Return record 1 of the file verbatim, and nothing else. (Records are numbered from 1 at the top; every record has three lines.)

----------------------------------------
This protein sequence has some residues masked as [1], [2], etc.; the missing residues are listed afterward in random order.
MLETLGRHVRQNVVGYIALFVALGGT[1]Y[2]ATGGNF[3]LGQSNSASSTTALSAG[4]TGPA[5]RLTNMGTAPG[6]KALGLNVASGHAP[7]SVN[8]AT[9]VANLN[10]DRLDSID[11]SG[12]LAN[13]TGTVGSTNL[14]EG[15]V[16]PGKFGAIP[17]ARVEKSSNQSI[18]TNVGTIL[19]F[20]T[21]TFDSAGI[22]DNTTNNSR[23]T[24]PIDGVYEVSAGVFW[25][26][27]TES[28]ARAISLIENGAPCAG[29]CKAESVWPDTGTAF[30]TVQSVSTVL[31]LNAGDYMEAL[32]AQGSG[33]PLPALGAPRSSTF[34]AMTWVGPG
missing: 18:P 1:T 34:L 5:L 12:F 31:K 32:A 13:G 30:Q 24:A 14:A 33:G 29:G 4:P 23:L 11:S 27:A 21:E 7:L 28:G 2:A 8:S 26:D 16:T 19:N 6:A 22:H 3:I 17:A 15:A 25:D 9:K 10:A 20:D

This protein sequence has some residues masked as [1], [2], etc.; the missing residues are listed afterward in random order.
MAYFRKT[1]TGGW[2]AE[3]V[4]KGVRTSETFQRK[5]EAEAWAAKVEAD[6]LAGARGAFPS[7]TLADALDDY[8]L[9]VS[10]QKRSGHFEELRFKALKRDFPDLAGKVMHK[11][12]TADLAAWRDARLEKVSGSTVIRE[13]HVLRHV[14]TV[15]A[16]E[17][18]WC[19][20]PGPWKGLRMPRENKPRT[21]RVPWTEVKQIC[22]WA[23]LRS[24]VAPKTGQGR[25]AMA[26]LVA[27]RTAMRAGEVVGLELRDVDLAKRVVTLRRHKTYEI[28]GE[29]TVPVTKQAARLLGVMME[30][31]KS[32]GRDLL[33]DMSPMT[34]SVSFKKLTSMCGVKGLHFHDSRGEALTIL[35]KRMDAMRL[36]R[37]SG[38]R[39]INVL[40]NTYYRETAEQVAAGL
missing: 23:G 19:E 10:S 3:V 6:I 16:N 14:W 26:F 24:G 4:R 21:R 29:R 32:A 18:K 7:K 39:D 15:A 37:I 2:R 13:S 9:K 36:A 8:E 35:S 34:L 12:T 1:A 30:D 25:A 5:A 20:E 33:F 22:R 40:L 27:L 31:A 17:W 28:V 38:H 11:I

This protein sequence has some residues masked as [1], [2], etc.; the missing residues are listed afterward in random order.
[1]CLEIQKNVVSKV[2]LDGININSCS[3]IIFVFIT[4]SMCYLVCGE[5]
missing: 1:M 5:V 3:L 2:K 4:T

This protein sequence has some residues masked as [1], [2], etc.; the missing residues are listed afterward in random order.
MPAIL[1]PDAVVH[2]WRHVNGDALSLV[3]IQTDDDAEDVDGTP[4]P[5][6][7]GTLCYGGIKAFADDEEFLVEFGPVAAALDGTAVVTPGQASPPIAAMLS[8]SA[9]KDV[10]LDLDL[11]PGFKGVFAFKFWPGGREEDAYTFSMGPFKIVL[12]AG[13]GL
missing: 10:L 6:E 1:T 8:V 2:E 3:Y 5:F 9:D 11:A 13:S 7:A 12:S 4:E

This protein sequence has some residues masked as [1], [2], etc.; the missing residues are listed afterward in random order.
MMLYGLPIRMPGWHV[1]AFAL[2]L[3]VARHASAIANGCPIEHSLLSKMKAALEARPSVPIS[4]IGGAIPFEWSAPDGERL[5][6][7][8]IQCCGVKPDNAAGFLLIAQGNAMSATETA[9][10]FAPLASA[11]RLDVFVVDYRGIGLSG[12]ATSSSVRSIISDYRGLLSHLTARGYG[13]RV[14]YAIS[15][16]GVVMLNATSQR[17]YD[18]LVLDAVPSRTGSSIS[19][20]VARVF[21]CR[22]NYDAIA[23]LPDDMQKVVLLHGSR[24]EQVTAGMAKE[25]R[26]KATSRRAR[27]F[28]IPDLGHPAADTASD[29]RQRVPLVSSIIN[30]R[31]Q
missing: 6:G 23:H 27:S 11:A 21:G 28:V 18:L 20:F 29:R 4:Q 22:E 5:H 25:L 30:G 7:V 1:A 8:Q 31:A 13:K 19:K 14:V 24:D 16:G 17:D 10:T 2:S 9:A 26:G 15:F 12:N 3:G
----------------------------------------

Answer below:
This protein sequence has some residues masked as [1], [2], etc.; the missing residues are listed afterward in random order.
MLETLGRHVRQNVVGYIALFVALGGT[1]Y[2]ATGGNF[3]LGQSNSASSTTALSAG[4]TGPA[5]RLTNMGTAPG[6]KALGLNVASGHAP[7]SVN[8]AT[9]VANLN[10]DRLDSID[11]SG[12]LAN[13]TGTVGSTNL[14]EG[15]V[16]PGKFGAIP[17]ARVEKSSNQSI[18]TNVGTIL[19]F[20]T[21]TFDSAGI[22]DNTTNNSR[23]T[24]PIDGVYEVSAGVFW[25][26][27]TES[28]ARAISLIENGAPCAG[29]CKAESVWPDTGTAF[30]TVQSVSTVL[31]LNAGDYMEAL[32]AQGSG[33]PLPALGAPRSSTF[34]AMTWVGPG
missing: 18:P 1:T 34:L 5:L 12:F 31:K 32:A 13:G 30:Q 24:A 14:A 33:G 29:G 4:P 23:L 11:S 27:A 21:E 7:L 28:G 2:A 8:S 26:D 16:T 19:N 6:A 22:H 3:I 17:A 15:A 25:D 9:K 10:A 20:D